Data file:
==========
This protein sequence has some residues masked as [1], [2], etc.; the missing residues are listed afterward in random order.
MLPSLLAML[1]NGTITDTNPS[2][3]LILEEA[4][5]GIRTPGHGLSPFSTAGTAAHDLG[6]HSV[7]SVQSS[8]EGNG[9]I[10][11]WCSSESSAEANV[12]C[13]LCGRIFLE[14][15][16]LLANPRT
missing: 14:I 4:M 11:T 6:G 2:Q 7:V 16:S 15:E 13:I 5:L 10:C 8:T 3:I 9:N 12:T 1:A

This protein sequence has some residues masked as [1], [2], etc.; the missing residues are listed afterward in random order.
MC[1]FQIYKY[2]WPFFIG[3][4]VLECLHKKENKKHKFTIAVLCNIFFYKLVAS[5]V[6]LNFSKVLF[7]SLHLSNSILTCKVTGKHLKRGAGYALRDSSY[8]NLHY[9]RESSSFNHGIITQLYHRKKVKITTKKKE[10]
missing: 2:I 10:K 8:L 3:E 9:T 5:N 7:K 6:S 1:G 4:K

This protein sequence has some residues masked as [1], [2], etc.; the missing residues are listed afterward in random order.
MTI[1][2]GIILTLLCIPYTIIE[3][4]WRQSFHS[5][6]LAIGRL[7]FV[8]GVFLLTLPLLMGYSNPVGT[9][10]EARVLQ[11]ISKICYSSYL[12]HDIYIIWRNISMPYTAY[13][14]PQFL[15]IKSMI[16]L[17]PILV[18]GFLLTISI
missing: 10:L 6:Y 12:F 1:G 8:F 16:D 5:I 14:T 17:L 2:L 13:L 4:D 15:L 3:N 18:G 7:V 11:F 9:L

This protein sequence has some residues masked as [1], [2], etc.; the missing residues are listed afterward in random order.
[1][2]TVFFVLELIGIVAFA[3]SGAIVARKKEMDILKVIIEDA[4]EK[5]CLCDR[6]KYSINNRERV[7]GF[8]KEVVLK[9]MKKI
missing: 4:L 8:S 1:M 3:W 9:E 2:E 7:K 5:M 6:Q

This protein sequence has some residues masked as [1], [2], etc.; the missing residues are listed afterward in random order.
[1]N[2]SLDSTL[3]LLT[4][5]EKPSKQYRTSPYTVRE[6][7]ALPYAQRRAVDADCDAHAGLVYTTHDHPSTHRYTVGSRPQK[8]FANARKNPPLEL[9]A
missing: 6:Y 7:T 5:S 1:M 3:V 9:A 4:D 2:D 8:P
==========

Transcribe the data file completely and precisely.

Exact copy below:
This protein sequence has some residues masked as [1], [2], etc.; the missing residues are listed afterward in random order.
MLPSLLAML[1]NGTITDTNPS[2][3]LILEEA[4][5]GIRTPGHGLSPFSTAGTAAHDLG[6]HSV[7]SVQSS[8]EGNG[9]I[10][11]WCSSESSAEANV[12]C[13]LCGRIFLE[14][15][16]LLANPRT
missing: 14:I 4:M 11:T 6:G 2:Q 7:V 16:S 15:E 13:I 5:L 10:C 8:T 3:I 9:N 12:T 1:A

This protein sequence has some residues masked as [1], [2], etc.; the missing residues are listed afterward in random order.
MC[1]FQIYKY[2]WPFFIG[3][4]VLECLHKKENKKHKFTIAVLCNIFFYKLVAS[5]V[6]LNFSKVLF[7]SLHLSNSILTCKVTGKHLKRGAGYALRDSSY[8]NLHY[9]RESSSFNHGIITQLYHRKKVKITTKKKE[10]
missing: 2:I 10:K 8:L 3:E 9:T 5:N 7:K 6:S 1:G 4:K

This protein sequence has some residues masked as [1], [2], etc.; the missing residues are listed afterward in random order.
MTI[1][2]GIILTLLCIPYTIIE[3][4]WRQSFHS[5][6]LAIGRL[7]FV[8]GVFLLTLPLLMGYSNPVGT[9][10]EARVLQ[11]ISKICYSSYL[12]HDIYIIWRNISMPYTAY[13][14]PQFL[15]IKSMI[16]L[17]PILV[18]GFLLTISI
missing: 10:L 6:Y 12:F 1:G 8:F 16:D 5:I 14:T 17:L 2:L 13:L 4:D 15:L 3:N 18:G 7:V 11:F 9:L

This protein sequence has some residues masked as [1], [2], etc.; the missing residues are listed afterward in random order.
[1][2]TVFFVLELIGIVAFA[3]SGAIVARKKEMDILKVIIEDA[4]EK[5]CLCDR[6]KYSINNRERV[7]GF[8]KEVVLK[9]MKKI
missing: 4:L 8:S 1:M 3:W 9:E 2:E 7:K 5:M 6:Q

This protein sequence has some residues masked as [1], [2], etc.; the missing residues are listed afterward in random order.
[1]N[2]SLDSTL[3]LLT[4][5]EKPSKQYRTSPYTVRE[6][7]ALPYAQRRAVDADCDAHAGLVYTTHDHPSTHRYTVGSRPQK[8]FANARKNPPLEL[9]A
missing: 6:Y 7:T 5:S 1:M 3:V 9:A 4:D 2:D 8:P